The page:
June 23, 2016 — The 2016 report of the independent Trustees of Social Security is out, and the news is nothing to be too happy about. Both Medicare and Social Security will soon be paying out more than they take in. The only small blessing for those currently receiving Social Security benefits is that it looks like there might be a small COLA (Cost of Living Adjustment) of 0.2% headed their way in 2017. Here are some other takeaways from the report, which make it clear that action is needed to keep benefits at least at current levels:
– Trust Fund reserves in the Social Security program that pays benefits to retirees, spouses, and their survivors (OASI) are projected to become depleted in 2035 (unchanged from last year’s report). At that time income coming in would be sufficient to pay 77 percent of OASI scheduled benefits. The elimination of the File and Suspend loophole will help modestly.
– The Trust Fund asset reserves of the Disability component of Social Security (DI) are projected to become depleted in the third quarter of 2023 (thanks to legislative efforts, that happens 7 years later than reported last year). At that time continuing income to the DI Trust Fund would be sufficient to pay 89 percent of DI scheduled benefits.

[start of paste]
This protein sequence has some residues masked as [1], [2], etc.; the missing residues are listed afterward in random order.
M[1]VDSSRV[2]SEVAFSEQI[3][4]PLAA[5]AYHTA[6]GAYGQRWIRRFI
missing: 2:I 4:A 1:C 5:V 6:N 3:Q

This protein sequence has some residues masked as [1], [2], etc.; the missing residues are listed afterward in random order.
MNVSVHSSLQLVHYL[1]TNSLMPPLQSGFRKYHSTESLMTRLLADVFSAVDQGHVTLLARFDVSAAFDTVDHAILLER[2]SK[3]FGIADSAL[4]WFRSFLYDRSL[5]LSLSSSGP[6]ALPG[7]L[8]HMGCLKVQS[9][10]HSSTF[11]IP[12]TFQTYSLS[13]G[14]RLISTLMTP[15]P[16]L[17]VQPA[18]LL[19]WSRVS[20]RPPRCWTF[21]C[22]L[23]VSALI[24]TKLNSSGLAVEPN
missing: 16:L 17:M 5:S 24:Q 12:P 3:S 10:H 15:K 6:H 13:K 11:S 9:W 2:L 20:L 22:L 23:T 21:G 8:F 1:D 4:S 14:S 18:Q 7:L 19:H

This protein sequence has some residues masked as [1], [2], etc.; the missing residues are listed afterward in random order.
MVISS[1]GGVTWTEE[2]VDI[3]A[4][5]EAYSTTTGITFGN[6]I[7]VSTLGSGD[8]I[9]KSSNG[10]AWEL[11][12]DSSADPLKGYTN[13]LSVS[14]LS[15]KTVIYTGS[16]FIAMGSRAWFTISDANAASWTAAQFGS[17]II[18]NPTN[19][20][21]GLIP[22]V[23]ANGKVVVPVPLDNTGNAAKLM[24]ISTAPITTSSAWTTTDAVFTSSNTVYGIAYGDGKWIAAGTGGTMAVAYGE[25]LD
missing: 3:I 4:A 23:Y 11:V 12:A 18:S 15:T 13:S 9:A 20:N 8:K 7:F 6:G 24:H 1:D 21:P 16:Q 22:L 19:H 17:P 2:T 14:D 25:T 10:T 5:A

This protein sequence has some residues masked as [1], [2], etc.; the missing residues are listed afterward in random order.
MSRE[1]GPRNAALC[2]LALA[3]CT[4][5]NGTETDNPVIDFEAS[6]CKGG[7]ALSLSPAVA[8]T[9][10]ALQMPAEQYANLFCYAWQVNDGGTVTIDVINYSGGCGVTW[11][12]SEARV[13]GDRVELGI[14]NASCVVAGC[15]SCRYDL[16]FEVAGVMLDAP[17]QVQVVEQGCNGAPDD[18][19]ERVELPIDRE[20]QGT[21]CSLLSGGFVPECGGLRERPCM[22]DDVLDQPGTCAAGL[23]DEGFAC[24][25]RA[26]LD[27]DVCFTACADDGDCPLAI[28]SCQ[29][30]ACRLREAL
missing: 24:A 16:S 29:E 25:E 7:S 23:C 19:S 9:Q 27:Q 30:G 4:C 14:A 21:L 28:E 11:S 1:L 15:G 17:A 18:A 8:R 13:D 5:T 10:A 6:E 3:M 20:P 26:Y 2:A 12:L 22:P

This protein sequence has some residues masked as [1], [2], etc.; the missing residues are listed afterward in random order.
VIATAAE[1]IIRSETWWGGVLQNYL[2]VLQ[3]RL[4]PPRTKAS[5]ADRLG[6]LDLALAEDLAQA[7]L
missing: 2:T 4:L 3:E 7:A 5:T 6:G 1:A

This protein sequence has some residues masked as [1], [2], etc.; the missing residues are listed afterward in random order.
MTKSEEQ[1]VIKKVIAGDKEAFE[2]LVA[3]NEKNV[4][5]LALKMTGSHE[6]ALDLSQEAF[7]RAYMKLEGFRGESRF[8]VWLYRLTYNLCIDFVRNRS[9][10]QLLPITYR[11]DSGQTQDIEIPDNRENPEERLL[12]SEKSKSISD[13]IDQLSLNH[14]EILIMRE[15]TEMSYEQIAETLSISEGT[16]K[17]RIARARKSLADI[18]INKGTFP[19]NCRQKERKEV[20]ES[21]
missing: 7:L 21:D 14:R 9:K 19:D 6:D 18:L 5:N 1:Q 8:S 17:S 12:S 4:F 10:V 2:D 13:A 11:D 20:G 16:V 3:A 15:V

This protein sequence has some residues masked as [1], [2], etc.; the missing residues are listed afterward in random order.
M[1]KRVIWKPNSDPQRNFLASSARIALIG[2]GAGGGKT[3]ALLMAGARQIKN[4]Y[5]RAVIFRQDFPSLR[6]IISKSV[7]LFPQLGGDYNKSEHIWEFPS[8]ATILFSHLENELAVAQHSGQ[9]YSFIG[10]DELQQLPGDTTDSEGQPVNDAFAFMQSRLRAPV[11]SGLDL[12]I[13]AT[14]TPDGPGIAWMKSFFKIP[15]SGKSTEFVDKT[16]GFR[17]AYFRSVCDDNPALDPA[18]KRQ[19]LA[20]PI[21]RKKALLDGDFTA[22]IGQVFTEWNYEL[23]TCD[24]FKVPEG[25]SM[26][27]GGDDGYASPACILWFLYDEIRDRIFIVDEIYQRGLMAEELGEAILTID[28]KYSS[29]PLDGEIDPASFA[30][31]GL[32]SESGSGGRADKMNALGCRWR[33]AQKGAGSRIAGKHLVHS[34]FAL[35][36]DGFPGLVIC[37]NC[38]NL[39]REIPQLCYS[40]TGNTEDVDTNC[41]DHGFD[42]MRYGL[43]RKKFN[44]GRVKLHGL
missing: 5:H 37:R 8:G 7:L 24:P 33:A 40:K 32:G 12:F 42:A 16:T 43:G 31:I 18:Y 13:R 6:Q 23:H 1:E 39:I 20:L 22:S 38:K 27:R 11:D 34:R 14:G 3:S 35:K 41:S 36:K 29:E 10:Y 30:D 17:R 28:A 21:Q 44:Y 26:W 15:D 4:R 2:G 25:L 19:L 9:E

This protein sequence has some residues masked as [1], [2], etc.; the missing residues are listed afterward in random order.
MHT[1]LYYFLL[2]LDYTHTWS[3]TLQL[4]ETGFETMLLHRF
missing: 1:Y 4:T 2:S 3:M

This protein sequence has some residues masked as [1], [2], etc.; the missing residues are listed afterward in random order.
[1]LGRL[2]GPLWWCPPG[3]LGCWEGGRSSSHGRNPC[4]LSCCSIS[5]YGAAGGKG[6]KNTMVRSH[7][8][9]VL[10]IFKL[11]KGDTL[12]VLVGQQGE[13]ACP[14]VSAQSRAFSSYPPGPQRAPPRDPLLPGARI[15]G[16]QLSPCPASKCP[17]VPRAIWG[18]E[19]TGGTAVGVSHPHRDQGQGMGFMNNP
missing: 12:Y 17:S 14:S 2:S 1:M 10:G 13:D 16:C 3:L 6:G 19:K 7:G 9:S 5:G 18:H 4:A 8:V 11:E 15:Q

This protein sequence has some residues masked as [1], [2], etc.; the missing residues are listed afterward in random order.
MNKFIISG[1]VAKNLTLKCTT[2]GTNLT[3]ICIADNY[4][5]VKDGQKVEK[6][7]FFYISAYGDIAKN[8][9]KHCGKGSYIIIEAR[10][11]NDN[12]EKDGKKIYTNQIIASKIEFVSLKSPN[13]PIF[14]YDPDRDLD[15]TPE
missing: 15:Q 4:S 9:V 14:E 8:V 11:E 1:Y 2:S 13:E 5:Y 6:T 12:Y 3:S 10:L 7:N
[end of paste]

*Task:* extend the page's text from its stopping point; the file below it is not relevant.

– The hospital-insurance trust fund for Medicare will exhaust its reserves by 2028. That is 2 years earlier than reported last year, but several years later than in 2009. The projections bounce around because of changing health care costs, benefit utilization, and revenues into the system. As the American population ages, benefits paid out can only go up.
Here is the link to the full 2016 Social Security Trustees Annual Report, which has more facts and background than you could ever imagine (much of quite interesting!)
Comments? It is clear that something has to be done to protect the Medicare and Social Security benefit programs that so many people rely on. Without changes, benefits have to be cut – but how will we pay to fix the problem? Please share your suggestions on the fairest and best way to fix the system please. Let’s keep it positive, no political rants, please.
Forbes: The Truth About Solvency of Social Security